Health

Fitness tech company Whoop hits $3.6B valuation after SoftBank-led funding boost

Whoop, which makes wearable fitness tracking technology, raised $200 million in a series F funding round as the company looks to grow internationally.

The latest capital influx brings the company’s valuation to $3.6 billion, making it the most valuable standalone company of its kind in the world, Whoop claims. The round was led by SoftBank Vision Fund 2. Alongside SoftBank, IVP, Cavu Ventures Thursday Ventures, GP Bullhound, Accomplice, NextView Ventures and Animal Capital also participated. The company has raised approximately $400 million to date.

As part of the funding round, SoftBank Investment Advisers Investment Director Kristin Bannon will be joining the Whoop board of directors. 

Whoop continues to experience tremendous user growth, particularly in the past year, Bannon in a statement. “We are excited to continue our support of Will and the Whoop team as they aim to improve health in the U.S. and expand internationally.”

RELATED: 8 signs the connected health device market is booming 

The company made more than 225 hires in the past 12 months, according to the announcement, bringing its total number of employees to more than 500. In 2022, Whoop will open offices around the world, including a new global headquarters in Boston planning to house more than 1,000 team members on-site.

“We are thrilled to deepen our partnership with SoftBank as we grow internationally,” said Will Ahmed, Whoop founder and CEO, in a statement. “While we have experienced amazing growth in the past year, the potential of our technology and the vast market for health monitoring remains largely untapped.”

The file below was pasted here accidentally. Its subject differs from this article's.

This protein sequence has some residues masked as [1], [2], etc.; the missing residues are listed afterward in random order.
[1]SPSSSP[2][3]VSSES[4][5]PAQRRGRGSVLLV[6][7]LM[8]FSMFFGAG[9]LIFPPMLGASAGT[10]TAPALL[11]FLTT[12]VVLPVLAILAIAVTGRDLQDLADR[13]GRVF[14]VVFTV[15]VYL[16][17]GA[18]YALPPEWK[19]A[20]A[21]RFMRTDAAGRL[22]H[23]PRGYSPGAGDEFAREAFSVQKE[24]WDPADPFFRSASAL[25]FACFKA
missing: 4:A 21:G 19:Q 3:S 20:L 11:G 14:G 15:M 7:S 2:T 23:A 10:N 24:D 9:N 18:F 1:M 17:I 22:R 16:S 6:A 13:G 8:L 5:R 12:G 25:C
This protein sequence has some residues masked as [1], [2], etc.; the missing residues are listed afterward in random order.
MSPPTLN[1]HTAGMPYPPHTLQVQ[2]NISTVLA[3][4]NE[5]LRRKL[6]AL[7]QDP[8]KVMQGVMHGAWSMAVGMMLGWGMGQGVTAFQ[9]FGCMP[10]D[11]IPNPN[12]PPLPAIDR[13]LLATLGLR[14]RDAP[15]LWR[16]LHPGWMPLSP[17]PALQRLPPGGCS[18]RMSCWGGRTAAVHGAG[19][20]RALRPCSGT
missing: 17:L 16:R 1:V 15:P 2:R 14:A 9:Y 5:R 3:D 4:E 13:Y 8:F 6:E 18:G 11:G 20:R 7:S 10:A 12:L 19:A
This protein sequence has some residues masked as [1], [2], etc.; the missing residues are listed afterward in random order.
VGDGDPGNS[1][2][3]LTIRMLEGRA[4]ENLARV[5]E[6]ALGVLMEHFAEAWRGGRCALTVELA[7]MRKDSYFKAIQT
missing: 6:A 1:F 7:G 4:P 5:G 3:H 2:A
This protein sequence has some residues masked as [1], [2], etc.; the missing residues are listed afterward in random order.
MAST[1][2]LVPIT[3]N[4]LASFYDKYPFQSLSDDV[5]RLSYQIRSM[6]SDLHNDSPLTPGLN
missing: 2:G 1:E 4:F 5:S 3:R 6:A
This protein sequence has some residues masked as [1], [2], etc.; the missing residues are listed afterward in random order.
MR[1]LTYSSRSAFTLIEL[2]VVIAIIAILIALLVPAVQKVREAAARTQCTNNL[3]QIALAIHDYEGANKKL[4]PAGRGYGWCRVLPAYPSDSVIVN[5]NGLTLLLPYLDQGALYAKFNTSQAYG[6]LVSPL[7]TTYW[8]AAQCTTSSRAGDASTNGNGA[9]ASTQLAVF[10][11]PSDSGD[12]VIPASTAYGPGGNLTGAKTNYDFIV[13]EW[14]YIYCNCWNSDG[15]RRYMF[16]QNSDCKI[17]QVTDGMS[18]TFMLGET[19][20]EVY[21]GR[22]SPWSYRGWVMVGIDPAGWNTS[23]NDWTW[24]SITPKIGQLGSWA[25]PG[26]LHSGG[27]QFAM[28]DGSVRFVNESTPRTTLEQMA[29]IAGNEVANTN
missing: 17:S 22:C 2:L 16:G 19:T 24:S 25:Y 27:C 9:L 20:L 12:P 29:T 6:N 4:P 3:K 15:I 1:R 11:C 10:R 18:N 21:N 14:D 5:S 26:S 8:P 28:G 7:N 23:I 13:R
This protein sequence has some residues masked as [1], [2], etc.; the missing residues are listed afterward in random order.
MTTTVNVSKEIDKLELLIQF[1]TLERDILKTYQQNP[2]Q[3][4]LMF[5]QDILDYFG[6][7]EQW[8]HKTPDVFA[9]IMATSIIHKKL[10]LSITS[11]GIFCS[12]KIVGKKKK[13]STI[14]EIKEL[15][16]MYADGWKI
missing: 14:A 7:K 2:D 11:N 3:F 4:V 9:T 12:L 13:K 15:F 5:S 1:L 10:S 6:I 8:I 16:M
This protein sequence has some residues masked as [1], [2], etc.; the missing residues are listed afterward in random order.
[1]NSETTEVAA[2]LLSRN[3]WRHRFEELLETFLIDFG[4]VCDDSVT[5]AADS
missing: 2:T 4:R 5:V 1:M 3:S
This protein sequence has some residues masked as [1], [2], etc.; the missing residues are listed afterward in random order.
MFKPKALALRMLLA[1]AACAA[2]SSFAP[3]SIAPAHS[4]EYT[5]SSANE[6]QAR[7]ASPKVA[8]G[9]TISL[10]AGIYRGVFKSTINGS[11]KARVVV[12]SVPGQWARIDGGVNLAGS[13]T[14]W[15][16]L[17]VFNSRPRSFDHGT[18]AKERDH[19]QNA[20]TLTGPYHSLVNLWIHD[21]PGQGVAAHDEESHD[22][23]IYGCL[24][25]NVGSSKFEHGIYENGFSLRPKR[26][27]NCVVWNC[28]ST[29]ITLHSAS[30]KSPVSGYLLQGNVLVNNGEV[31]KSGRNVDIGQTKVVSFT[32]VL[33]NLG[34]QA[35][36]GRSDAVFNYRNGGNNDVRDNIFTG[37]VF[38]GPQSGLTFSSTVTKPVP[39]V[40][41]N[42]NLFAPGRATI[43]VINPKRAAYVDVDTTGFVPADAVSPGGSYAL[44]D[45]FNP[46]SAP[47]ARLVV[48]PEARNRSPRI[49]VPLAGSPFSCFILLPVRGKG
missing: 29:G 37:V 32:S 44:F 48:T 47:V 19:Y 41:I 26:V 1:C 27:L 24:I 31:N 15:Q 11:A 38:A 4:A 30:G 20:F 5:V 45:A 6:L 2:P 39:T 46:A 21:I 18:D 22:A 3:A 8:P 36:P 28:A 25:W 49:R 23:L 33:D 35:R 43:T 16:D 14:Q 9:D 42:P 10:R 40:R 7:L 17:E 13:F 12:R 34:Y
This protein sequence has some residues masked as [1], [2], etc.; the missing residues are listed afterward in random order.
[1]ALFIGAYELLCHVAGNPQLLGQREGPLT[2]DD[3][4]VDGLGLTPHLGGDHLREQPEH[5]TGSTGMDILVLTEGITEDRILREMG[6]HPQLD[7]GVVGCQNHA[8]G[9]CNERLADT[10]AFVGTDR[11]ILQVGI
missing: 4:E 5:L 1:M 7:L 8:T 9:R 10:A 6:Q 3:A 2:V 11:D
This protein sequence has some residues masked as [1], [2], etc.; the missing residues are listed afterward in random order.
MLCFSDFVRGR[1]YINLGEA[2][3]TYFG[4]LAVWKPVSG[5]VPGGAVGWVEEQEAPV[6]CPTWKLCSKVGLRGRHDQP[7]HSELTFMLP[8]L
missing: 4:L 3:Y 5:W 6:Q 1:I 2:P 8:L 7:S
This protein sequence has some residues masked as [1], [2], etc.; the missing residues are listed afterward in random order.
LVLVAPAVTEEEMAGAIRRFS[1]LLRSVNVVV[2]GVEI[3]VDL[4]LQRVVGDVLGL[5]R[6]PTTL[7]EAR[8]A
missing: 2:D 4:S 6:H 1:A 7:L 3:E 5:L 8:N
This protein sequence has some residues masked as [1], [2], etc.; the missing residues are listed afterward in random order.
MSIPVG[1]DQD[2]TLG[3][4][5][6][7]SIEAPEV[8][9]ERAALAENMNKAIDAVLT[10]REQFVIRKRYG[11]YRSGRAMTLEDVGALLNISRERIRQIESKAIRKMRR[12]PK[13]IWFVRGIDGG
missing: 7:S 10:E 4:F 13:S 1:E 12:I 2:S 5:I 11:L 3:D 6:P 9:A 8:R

Whoop expects to use the new capital to invest in research and development; further enhance its product, software and analytics; enter new markets; acquire other technology companies; expand hiring; and play a larger role in professional sports by targeting a wider audience with biometric data visualization. 

Whoop technology tracks heart rate variability, resting heart rate, respiratory rate and sleep staging.

Consumers are buying more connected monitoring devices, spurred by the COVID-19 pandemic, and it’s a trend that’s expected to ramp up through 2021. 

RELATED: Competing with Apple and Fitbit, Amazon launches health wearable that tracks activity, body fat, emotions

U.S. tech industry revenue will reach a record-breaking $487 billion in 2021, a 7.5% jump year over year, according to the Consumer Technology Association, driven by unprecedented consumer demand and new technology on the horizon.

It’s a market that has grown more competitive as Amazon launched its Halo fitness tracker last year, marking the first wearable device launched by the tech giant as it takes on an industry dominated by the Apple Watch and Fitbit.

Whoop has partnerships with the PGA Tour, LPGA Tour and the NFLPA and is approved for in-game use by Major League Baseball.

The fitness tracker company also aims to play larger role in professional sports and extend its Whoop Live data to a greater audience, taking fan and athlete engagement to a new level through biometric data visualization, the company said.

 

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